Her reply was that they were used to driving in bad weather, and Delbert was good at it. I tried reminding them that even a good driver is often affected by bad weather, that if they ran off the road up there, they’d go out in some one’s corn field. If they went off the road here, they’d go over Two Mile, Richmond or Flat Gap Hill, Spicy, Abbot, or the many other such places that are an integral part of Eastern Kentucky topography. Yet in spite of all my warnings, Birdie and Delbert came. When they did, it was just before a cold arctic air settled in like a blanket of ice. I was glad to have food ready for them. We enjoyed sharing the homemade bread I made, the real made from scratch baked beans, the roast, mashed potatoes and gravy. Best of all, we enjoyed just being together. When we finally went to bed Thursday night, we were well fed and almost at a catch-up level of togetherness. Then early Friday morning, we had to leave our beds because it became so cold we had to. That cold settled around us as a side effect of having no power, no heat, water, phone or cable. I can’t begin to tell you how hard it was for my family to get me across the knee deep and iced over snow in our yard, to our driveway that looked like a skating rink. But it all worked out. Walter and I were soon settled in at Grandson Benny’s and Andrea‘s house where in addition to electric heat, (when it is working!) they also have a buck stove, already cranked up and doing it’s thing. What joy! What warmth! In retrospect, I am so thankful for the way my dear sister and brother-in-law hung in there with the rest of our family to get Walter and me to where we could be safe and warm. Then after hugging me, Birdie had looked at Delbert and said:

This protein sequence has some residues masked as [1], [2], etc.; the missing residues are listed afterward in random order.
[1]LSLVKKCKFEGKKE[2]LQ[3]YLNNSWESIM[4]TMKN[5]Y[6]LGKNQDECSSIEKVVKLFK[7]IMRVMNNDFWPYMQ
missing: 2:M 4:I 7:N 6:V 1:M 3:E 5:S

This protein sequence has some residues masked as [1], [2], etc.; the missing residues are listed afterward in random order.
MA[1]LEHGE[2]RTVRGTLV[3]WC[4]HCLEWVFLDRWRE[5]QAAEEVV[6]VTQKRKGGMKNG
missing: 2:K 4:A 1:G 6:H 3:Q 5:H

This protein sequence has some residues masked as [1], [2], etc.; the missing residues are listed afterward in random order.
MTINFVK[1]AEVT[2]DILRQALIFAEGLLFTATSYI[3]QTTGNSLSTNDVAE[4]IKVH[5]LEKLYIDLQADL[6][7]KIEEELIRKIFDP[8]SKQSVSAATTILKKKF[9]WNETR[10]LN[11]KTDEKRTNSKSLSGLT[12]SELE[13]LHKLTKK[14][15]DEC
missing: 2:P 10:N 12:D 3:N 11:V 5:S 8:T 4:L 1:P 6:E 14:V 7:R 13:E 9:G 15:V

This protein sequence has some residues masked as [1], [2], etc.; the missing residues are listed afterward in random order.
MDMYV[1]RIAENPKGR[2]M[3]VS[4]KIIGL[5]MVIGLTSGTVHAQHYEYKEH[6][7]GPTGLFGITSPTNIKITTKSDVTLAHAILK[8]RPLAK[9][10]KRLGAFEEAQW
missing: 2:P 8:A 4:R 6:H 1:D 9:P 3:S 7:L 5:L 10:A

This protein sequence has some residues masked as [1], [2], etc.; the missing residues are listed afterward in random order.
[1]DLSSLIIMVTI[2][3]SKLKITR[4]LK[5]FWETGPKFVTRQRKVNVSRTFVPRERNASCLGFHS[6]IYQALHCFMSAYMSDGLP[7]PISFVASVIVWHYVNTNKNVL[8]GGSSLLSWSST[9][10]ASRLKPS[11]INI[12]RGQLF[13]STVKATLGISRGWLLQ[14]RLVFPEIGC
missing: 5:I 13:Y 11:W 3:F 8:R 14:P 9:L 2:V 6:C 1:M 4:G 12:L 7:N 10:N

“I think it’s time for us to get out of Dodge!” After they got to where they were going in Florida, Birdie called back to say: “I hated to leave so quickly. I just had no idea it could get so cold and stormy there!”
“That’s Kentucky! I said. “She’s a capricious Lady, always beautiful, even when she is her most unpredictable.”